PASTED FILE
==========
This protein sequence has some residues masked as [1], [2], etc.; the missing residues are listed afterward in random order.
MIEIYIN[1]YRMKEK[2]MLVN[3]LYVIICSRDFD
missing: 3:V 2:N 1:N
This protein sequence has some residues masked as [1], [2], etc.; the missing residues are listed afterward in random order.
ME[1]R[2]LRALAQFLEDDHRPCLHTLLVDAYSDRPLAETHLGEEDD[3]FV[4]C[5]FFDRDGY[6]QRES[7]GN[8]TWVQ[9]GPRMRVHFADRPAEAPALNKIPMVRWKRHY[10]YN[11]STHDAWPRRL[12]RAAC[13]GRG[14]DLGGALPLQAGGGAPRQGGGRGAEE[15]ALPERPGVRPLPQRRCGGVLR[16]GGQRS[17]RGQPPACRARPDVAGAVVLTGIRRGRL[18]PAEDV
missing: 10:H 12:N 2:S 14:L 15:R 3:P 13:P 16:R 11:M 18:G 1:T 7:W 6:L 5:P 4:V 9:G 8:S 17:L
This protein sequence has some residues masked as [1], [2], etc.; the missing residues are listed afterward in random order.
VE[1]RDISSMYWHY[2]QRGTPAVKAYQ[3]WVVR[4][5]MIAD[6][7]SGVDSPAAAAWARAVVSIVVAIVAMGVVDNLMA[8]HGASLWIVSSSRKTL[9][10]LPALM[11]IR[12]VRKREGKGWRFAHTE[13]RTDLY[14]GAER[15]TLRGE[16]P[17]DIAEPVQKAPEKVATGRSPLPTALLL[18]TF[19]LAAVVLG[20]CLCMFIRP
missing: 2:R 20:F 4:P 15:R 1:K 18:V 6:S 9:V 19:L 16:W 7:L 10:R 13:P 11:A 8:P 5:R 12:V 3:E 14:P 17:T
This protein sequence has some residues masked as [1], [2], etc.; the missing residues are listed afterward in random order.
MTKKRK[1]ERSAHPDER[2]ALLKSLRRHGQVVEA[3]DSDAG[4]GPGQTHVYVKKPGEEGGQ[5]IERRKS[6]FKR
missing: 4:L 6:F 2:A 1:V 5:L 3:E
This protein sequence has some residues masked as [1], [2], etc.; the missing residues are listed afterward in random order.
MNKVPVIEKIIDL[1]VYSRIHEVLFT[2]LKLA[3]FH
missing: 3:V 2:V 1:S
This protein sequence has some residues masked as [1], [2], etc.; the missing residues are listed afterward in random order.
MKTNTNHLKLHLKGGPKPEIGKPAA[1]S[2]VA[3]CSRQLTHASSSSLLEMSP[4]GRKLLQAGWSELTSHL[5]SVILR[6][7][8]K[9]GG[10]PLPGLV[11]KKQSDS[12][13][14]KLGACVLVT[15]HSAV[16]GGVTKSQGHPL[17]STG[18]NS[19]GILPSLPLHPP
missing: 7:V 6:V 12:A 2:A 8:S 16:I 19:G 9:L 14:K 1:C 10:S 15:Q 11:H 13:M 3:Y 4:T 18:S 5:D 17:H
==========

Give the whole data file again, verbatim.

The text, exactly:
This protein sequence has some residues masked as [1], [2], etc.; the missing residues are listed afterward in random order.
MIEIYIN[1]YRMKEK[2]MLVN[3]LYVIICSRDFD
missing: 3:V 2:N 1:N
This protein sequence has some residues masked as [1], [2], etc.; the missing residues are listed afterward in random order.
ME[1]R[2]LRALAQFLEDDHRPCLHTLLVDAYSDRPLAETHLGEEDD[3]FV[4]C[5]FFDRDGY[6]QRES[7]GN[8]TWVQ[9]GPRMRVHFADRPAEAPALNKIPMVRWKRHY[10]YN[11]STHDAWPRRL[12]RAAC[13]GRG[14]DLGGALPLQAGGGAPRQGGGRGAEE[15]ALPERPGVRPLPQRRCGGVLR[16]GGQRS[17]RGQPPACRARPDVAGAVVLTGIRRGRL[18]PAEDV
missing: 10:H 12:N 2:S 14:L 15:R 3:P 13:P 16:R 11:M 18:G 1:T 7:W 6:L 5:P 4:V 9:G 8:S 17:L
This protein sequence has some residues masked as [1], [2], etc.; the missing residues are listed afterward in random order.
VE[1]RDISSMYWHY[2]QRGTPAVKAYQ[3]WVVR[4][5]MIAD[6][7]SGVDSPAAAAWARAVVSIVVAIVAMGVVDNLMA[8]HGASLWIVSSSRKTL[9][10]LPALM[11]IR[12]VRKREGKGWRFAHTE[13]RTDLY[14]GAER[15]TLRGE[16]P[17]DIAEPVQKAPEKVATGRSPLPTALLL[18]TF[19]LAAVVLG[20]CLCMFIRP
missing: 2:R 20:F 4:P 15:R 1:K 18:V 6:S 9:V 19:L 16:W 7:L 10:R 13:P 11:A 8:P 5:R 12:V 3:E 14:P 17:T
This protein sequence has some residues masked as [1], [2], etc.; the missing residues are listed afterward in random order.
MTKKRK[1]ERSAHPDER[2]ALLKSLRRHGQVVEA[3]DSDAG[4]GPGQTHVYVKKPGEEGGQ[5]IERRKS[6]FKR
missing: 4:L 6:F 2:A 1:V 5:L 3:E
This protein sequence has some residues masked as [1], [2], etc.; the missing residues are listed afterward in random order.
MNKVPVIEKIIDL[1]VYSRIHEVLFT[2]LKLA[3]FH
missing: 3:V 2:V 1:S
This protein sequence has some residues masked as [1], [2], etc.; the missing residues are listed afterward in random order.
MKTNTNHLKLHLKGGPKPEIGKPAA[1]S[2]VA[3]CSRQLTHASSSSLLEMSP[4]GRKLLQAGWSELTSHL[5]SVILR[6][7][8]K[9]GG[10]PLPGLV[11]KKQSDS[12][13][14]KLGACVLVT[15]HSAV[16]GGVTKSQGHPL[17]STG[18]NS[19]GILPSLPLHPP
missing: 7:V 6:V 12:A 2:A 8:S 16:I 19:G 9:L 14:K 1:C 10:S 15:Q 11:H 13:M 3:Y 4:T 18:S 5:D 17:H